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The Dvaita Forest or Dvaitavana (द्वैतवन) was situated to the south of the Kamyaka Forest. It contained within it a lake called the Dwaita lake, abounding with flowers, and delightful to look at, and inhabited by many species of birds, elephants and many trees (3,24). It was on the south-western outskirts of Kurujangala and thus the whole of the Kuru Kingdom. It was situated near the borders of the desert (northern extension of the Thar desert into Haryana) (3,176). It also lay on the banks of the Saraswati River (known there as the Bhogavati) (3-24,176). The holy fig, the Rudraksha, the Rohitaka, the cane and the jujube, the catechu, the Shirisha, the Bel, the Inguda, the Karira, the Pilu and Sami trees grew on the banks of the Saraswati (3,176).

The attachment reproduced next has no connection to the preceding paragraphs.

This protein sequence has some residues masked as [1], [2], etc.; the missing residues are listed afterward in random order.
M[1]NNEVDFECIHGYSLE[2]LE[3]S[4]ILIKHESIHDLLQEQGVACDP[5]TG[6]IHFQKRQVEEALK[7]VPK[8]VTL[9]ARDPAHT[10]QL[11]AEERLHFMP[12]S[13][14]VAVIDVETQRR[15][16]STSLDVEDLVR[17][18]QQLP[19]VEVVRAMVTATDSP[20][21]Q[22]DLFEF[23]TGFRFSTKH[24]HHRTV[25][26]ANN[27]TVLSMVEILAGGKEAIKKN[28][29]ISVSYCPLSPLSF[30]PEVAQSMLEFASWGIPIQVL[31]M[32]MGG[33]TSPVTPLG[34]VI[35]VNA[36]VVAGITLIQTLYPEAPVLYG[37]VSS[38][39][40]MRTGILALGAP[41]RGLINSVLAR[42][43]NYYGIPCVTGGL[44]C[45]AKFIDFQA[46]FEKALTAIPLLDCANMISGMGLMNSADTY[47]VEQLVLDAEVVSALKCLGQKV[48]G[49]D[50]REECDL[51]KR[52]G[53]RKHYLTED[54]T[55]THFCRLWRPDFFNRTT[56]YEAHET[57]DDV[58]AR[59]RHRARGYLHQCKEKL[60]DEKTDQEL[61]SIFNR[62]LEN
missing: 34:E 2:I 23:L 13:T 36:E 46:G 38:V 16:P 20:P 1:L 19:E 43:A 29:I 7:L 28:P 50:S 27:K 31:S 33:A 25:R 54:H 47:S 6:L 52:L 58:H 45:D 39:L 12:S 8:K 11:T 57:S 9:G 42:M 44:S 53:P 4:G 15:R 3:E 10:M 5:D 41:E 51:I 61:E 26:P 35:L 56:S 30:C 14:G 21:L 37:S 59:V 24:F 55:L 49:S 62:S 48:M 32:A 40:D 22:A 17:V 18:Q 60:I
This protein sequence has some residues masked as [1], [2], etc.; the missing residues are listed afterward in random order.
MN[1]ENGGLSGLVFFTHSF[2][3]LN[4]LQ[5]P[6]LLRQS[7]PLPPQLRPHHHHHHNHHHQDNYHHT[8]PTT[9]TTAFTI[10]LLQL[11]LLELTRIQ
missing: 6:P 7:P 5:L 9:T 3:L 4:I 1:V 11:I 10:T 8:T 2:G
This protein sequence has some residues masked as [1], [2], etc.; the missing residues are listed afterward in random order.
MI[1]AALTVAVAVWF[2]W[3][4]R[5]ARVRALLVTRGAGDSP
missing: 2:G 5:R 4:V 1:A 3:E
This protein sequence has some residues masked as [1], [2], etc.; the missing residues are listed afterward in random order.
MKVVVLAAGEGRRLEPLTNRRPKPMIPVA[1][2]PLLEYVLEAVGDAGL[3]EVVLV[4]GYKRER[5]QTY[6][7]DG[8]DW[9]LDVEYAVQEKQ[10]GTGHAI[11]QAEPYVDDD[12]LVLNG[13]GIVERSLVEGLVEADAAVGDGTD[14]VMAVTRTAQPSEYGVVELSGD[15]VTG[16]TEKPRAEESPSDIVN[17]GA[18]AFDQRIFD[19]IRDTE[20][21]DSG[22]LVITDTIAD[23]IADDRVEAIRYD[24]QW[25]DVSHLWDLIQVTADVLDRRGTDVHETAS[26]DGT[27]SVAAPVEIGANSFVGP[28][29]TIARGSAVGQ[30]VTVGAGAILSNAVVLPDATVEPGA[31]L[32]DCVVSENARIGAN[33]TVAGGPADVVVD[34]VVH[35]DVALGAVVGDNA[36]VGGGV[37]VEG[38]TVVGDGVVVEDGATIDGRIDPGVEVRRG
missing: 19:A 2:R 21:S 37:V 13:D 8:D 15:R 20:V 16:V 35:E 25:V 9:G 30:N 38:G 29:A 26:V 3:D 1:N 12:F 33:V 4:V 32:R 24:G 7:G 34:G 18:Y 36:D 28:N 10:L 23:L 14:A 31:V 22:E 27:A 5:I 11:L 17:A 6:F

The Pandavas' stay in the Dvaita Forest
The Pandavas during the initial years of their 12-year exile to the forests, came to the Dvaita Forest from the Kamyaka woods, to avoid frequent visits from the people of Kurujangala. It was the close of summer at that time (the 1st time) (3,24). They then went back to Kamyaka again (3,50).
After their pilgrimage, and after the return of Arjuna from the northern Himalayas, they came back to the Dvaita Forest for a second time (3,176). Then Duryodhana came to see the Pandavas living in distress at Dwaita. He camped 4 miles away from the Dwaita lake (3,237). He came there under the pretence of inspecting the cattle-stations of the Kauravas in the vicinity. When he reached the Dwaita lake, the Gandharvas imprisoned him; he was released by the intervention of the Pandavas (2,244).
Owing to the decline of the deer population, the Pandavas again shifted to the Kamyaka Forest (3,256). They came again to the Dvaita woods (for a 3rd time) during their last (12th) year of exile and forest life (3-176,308). Then they asked their followers to leave the forest and themselves left for the Matsya Kingdom to spend their 13th year of exile anonymously (3-313)